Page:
Due to the overlap of cloud velocity components in L 1287 (Appendix C), the derived LSR-velocity gradient toward L 1287 (H2 O) has a rather large uncertainty. However, the southeastern component extends far enough to allow an extrapolation. The estimated gradient of about 2.0 pc-1 transforms into an angular velocity of 6.5 s-1, which compares well with values found in other clouds (Goldsmith & Arquilla 1985, Goodman et al. 1993). Notice, that the orientation of the velocity gradient is consistent with the rotation of the suspected accretion disk as suggested earlier (Fiebig et al. 1996).
The maximum angular momentum per unit mass for matter at distances from the protostar, 2.2 1021 cm2 s-1 ( / )2 leads to a rotational energy per unit mass 7.2 107 cm2 s-2 ( / )2 which is smaller than the gravitational potential energy, 7.2 108 cm2 s-2 for a low mass protostar (neglect disk mass). Hence, when clumps reach an appreciable infall velocity, their rotational velocity components are rather small.
These estimates implicitely presume that increases with time but is independent of direction. However, the actual collapse rate depends on the mass distribution of the clumps, which may represent large scale structures that deviate from spherical symmetry (Foster & Chevalier 1993, Hartmann et al. 1994).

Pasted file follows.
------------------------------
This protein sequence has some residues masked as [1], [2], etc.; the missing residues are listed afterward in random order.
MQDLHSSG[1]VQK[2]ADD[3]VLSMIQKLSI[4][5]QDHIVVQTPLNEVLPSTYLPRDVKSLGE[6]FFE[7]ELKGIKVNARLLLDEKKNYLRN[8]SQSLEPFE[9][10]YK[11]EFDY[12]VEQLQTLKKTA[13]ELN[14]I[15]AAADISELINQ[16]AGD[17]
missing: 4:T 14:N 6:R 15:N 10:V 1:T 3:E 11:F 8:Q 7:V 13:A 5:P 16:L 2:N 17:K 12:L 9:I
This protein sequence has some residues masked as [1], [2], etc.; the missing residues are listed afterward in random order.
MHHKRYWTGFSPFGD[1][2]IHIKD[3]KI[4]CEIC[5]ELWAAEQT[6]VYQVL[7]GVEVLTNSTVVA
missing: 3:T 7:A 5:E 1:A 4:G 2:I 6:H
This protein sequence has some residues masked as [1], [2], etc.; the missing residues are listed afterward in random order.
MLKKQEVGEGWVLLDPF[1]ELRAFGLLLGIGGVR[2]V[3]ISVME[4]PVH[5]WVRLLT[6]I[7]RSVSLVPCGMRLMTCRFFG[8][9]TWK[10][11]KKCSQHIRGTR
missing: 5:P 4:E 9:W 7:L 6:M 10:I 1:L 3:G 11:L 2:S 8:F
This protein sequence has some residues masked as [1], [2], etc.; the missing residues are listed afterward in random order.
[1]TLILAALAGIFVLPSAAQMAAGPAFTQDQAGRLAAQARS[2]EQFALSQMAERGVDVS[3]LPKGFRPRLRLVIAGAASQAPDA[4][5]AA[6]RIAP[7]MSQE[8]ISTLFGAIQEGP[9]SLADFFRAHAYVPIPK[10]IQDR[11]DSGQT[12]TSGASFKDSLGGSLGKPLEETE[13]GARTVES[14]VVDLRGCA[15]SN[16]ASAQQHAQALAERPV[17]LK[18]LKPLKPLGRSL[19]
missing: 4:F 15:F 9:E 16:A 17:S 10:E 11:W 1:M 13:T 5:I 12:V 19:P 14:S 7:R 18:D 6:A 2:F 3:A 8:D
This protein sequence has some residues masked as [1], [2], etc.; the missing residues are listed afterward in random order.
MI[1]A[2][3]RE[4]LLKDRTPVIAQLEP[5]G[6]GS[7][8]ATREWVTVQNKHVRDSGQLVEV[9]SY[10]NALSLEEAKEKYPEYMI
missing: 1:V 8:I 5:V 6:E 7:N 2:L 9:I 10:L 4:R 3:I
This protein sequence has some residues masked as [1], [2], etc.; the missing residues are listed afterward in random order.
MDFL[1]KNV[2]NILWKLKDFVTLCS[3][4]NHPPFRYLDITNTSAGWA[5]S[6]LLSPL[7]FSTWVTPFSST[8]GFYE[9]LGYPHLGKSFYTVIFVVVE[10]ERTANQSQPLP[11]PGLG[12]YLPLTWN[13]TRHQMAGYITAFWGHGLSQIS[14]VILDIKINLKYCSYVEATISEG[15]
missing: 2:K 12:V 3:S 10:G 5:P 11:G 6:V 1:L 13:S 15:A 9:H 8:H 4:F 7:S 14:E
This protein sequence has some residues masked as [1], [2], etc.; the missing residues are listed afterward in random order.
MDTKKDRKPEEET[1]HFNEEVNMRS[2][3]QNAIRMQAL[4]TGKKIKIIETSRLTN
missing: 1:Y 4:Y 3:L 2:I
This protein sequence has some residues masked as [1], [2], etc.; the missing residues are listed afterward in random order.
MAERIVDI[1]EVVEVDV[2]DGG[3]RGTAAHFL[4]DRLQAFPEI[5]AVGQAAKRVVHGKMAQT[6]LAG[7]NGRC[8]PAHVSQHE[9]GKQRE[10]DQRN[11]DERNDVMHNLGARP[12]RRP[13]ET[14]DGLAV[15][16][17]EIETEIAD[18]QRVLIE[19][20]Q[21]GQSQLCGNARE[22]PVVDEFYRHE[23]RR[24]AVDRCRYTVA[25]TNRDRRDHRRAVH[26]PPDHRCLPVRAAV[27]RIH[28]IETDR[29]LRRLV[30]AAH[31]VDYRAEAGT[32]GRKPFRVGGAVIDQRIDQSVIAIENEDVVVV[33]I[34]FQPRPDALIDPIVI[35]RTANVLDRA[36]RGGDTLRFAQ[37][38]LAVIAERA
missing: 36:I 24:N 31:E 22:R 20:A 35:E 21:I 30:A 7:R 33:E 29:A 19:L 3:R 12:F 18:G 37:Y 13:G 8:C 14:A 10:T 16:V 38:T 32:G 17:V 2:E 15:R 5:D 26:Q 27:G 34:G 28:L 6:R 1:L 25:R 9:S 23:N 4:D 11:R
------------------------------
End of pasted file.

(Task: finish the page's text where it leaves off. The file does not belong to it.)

3.2. Infall trajectories
If the total energy per unit mass of each clump far from the protostar (at ) is small compared to the absolute value of the gravitational and translational kinetic energy per unit mass of each clump at distances of the accretion disk size ( ), as will be assumed, the clumpy infalling flow essentially moves on zero-energy free-fall trajectories, i.e., parabolas. In spherical coordinates, centered on the protostar position, the trajectories are described by (Cassen & Moosman 1981)
where is the angle between the accretion disk rotational axis (taken identical to the cloud rotation axis) and the trajectory plane, and is the polar angle between the rotational axis and the radius vector toward the mass element under consideration (Fig. 3). Although the protostellar mass is time-dependent, it only varies on the evolutionary time-scale, which is long compared to the orbit time-scale of the clumps. For the present discussion, it will be treated as constant.